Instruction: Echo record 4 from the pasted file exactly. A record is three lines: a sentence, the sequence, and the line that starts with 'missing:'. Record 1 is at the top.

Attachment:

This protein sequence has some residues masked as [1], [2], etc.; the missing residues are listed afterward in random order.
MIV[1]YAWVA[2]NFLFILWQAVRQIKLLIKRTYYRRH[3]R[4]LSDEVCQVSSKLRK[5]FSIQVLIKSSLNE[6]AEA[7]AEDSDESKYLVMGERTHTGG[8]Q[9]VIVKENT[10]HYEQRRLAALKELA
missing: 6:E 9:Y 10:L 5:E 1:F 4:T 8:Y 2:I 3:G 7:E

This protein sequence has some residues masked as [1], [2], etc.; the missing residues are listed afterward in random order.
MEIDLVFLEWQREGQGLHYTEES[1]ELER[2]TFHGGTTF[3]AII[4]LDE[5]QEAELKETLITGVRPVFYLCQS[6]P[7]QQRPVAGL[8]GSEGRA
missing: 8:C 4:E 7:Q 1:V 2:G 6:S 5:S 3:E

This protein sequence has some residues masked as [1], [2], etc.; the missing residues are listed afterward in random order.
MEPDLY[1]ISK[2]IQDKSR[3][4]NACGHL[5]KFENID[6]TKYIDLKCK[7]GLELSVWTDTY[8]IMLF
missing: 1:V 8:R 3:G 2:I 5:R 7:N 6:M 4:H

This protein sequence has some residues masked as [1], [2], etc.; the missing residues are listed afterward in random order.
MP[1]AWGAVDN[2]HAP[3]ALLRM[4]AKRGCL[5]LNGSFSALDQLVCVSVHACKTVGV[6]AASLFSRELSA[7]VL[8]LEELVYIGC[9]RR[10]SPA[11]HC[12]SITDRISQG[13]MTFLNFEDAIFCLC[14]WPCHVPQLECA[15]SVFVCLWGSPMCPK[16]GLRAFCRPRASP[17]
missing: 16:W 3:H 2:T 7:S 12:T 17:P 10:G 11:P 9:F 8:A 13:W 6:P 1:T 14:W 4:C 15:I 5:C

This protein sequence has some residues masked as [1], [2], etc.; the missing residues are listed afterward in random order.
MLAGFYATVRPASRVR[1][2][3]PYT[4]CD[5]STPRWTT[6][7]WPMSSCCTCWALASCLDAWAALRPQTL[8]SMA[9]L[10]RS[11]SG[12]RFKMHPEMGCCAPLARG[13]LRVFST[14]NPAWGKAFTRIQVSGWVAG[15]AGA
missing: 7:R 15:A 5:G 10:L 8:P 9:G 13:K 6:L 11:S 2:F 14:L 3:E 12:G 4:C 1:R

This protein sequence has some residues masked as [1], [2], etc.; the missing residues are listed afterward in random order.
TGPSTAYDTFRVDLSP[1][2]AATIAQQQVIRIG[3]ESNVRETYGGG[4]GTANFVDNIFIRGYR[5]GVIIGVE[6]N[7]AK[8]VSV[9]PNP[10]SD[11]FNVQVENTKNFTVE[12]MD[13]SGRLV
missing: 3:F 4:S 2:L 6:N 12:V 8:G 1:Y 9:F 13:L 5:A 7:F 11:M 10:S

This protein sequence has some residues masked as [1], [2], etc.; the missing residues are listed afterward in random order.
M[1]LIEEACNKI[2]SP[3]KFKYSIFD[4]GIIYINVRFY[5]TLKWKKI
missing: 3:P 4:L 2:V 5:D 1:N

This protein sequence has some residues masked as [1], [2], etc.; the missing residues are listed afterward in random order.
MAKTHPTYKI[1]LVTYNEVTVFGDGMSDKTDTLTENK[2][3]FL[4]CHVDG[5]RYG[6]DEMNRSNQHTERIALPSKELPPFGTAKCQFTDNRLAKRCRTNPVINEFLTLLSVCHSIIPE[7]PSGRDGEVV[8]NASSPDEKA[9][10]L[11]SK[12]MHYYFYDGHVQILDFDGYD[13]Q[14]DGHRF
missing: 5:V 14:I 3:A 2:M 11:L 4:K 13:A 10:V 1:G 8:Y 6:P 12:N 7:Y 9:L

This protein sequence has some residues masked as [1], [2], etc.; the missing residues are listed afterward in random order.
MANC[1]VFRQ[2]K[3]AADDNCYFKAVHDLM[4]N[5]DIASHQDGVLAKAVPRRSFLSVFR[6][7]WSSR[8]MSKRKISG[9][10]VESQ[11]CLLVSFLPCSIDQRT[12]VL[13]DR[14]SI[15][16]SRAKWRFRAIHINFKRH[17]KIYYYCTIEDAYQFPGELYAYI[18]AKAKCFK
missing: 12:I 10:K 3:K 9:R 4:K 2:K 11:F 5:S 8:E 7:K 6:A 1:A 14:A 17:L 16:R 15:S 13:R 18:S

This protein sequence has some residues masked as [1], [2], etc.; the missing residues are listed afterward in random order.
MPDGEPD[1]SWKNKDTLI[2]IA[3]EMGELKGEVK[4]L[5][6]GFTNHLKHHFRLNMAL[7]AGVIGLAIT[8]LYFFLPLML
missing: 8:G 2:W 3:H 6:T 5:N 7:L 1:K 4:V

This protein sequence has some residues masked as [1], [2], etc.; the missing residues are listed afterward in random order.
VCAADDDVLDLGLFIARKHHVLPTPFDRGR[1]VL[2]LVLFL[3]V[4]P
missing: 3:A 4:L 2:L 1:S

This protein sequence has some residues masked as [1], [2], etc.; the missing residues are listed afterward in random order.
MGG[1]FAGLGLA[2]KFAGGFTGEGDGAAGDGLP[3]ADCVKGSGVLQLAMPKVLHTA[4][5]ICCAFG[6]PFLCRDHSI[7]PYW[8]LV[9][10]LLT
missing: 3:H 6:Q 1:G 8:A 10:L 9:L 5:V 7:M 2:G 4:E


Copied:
This protein sequence has some residues masked as [1], [2], etc.; the missing residues are listed afterward in random order.
MP[1]AWGAVDN[2]HAP[3]ALLRM[4]AKRGCL[5]LNGSFSALDQLVCVSVHACKTVGV[6]AASLFSRELSA[7]VL[8]LEELVYIGC[9]RR[10]SPA[11]HC[12]SITDRISQG[13]MTFLNFEDAIFCLC[14]WPCHVPQLECA[15]SVFVCLWGSPMCPK[16]GLRAFCRPRASP[17]
missing: 16:W 3:H 2:T 7:S 12:T 17:P 10:G 11:P 9:F 8:A 13:W 6:P 1:T 14:W 4:C 15:I 5:C